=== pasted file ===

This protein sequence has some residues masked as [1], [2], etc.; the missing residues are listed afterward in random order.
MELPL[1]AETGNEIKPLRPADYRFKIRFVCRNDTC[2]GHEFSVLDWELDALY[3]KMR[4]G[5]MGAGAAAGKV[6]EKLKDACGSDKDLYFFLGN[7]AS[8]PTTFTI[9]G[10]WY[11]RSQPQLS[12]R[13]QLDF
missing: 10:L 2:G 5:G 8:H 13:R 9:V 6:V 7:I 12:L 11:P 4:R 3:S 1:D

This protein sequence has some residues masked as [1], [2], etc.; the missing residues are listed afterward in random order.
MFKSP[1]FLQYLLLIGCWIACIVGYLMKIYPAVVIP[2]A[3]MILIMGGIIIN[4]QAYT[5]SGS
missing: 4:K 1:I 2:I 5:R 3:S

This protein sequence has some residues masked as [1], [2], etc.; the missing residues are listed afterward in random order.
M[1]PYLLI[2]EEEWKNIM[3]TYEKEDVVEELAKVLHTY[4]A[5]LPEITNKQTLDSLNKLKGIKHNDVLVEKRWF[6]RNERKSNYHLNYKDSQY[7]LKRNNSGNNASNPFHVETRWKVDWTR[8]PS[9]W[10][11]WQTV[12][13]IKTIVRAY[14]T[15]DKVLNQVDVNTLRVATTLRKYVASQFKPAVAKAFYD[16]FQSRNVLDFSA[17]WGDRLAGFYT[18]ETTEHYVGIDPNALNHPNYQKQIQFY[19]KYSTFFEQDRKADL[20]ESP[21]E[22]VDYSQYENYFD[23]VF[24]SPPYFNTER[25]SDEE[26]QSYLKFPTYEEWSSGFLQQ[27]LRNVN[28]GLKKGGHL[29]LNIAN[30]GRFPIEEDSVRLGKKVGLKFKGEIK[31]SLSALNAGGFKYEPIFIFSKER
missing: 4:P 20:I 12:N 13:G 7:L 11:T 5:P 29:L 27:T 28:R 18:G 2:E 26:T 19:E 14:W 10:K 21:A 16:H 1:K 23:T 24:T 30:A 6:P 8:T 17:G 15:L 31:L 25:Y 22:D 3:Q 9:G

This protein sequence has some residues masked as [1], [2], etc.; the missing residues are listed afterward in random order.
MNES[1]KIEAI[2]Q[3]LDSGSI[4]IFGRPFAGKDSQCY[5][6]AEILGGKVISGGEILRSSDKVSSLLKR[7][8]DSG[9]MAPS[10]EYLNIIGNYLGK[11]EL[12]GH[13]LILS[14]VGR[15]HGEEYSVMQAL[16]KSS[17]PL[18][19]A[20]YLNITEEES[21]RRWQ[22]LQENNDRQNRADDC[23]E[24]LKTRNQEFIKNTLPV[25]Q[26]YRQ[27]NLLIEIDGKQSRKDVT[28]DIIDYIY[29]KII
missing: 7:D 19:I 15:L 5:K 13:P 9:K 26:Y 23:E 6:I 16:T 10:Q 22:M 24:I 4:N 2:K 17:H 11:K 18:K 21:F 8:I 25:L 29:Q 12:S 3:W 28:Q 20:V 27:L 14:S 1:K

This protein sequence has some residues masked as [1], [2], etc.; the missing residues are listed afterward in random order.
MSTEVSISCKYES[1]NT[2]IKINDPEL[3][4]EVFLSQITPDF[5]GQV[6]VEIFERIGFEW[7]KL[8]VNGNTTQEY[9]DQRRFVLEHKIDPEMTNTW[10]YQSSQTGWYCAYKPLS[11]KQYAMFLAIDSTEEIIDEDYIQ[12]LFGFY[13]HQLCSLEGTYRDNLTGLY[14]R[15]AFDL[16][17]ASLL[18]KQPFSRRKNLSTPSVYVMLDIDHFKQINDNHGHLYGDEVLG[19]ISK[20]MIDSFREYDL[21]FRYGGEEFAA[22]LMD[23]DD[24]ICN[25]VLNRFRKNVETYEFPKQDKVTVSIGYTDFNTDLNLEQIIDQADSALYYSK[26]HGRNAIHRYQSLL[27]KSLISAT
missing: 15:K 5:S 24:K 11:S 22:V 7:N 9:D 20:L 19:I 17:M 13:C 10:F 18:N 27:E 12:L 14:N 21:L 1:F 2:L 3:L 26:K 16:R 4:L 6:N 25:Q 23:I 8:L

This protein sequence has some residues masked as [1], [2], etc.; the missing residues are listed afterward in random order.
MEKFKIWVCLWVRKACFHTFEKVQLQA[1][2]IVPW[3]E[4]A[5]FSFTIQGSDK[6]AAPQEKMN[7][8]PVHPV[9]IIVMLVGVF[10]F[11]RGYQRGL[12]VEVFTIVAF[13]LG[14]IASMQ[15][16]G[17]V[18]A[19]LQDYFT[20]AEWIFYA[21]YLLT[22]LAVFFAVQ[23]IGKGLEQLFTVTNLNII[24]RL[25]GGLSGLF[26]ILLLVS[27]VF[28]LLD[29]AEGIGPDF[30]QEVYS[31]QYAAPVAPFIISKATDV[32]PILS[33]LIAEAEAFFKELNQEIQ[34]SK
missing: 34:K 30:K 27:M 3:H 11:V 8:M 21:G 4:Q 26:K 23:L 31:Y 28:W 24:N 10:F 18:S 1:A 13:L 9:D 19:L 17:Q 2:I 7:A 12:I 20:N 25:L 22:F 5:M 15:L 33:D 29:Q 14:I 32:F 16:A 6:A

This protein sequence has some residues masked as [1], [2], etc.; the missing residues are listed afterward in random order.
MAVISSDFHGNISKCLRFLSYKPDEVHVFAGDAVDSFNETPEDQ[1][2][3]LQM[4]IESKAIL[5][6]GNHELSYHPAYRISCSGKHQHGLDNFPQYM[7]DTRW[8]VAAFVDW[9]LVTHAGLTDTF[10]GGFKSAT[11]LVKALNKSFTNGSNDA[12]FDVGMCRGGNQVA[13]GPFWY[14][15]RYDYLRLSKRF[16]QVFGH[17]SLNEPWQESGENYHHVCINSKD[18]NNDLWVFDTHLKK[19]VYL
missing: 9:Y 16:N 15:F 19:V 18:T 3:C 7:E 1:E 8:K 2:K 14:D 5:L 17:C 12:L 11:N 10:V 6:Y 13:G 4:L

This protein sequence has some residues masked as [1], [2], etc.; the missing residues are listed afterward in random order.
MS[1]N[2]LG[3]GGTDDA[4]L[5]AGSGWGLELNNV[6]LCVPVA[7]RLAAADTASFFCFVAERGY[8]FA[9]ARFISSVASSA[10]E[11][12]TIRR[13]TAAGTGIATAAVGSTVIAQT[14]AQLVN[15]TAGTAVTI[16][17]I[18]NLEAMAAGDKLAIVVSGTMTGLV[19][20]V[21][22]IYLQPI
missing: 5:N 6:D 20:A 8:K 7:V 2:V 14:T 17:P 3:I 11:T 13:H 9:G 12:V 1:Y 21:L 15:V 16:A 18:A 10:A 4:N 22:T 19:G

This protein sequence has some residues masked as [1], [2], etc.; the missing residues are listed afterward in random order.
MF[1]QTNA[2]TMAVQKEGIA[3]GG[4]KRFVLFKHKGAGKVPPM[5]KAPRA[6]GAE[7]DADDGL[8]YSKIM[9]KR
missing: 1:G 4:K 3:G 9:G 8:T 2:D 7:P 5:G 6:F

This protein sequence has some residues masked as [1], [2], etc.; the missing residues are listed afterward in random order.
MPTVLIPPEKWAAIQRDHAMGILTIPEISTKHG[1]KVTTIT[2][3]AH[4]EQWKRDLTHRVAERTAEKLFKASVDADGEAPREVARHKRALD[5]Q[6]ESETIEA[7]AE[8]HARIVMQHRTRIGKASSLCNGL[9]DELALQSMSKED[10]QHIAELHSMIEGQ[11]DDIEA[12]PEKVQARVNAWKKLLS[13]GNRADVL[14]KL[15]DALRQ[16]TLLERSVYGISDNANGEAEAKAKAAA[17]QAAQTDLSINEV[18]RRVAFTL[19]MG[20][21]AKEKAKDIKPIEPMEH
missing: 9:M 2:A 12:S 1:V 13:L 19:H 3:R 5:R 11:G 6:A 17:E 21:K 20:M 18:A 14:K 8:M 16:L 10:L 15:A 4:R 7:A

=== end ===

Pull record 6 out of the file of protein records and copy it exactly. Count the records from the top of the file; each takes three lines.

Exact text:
This protein sequence has some residues masked as [1], [2], etc.; the missing residues are listed afterward in random order.
MEKFKIWVCLWVRKACFHTFEKVQLQA[1][2]IVPW[3]E[4]A[5]FSFTIQGSDK[6]AAPQEKMN[7][8]PVHPV[9]IIVMLVGVF[10]F[11]RGYQRGL[12]VEVFTIVAF[13]LG[14]IASMQ[15][16]G[17]V[18]A[19]LQDYFT[20]AEWIFYA[21]YLLT[22]LAVFFAVQ[23]IGKGLEQLFTVTNLNII[24]RL[25]GGLSGLF[26]ILLLVS[27]VF[28]LLD[29]AEGIGPDF[30]QEVYS[31]QYAAPVAPFIISKATDV[32]PILS[33]LIAEAEAFFKELNQEIQ[34]SK
missing: 34:K 30:K 27:M 3:H 11:V 8:M 21:G 4:Q 26:K 23:L 31:Y 28:W 24:N 10:F 18:S 1:A 13:L 9:D 19:L 17:Q 2:I 7:A 12:I 20:N 25:L 22:F 5:M 15:L 33:D 29:Q 14:I 32:F 16:A 6:A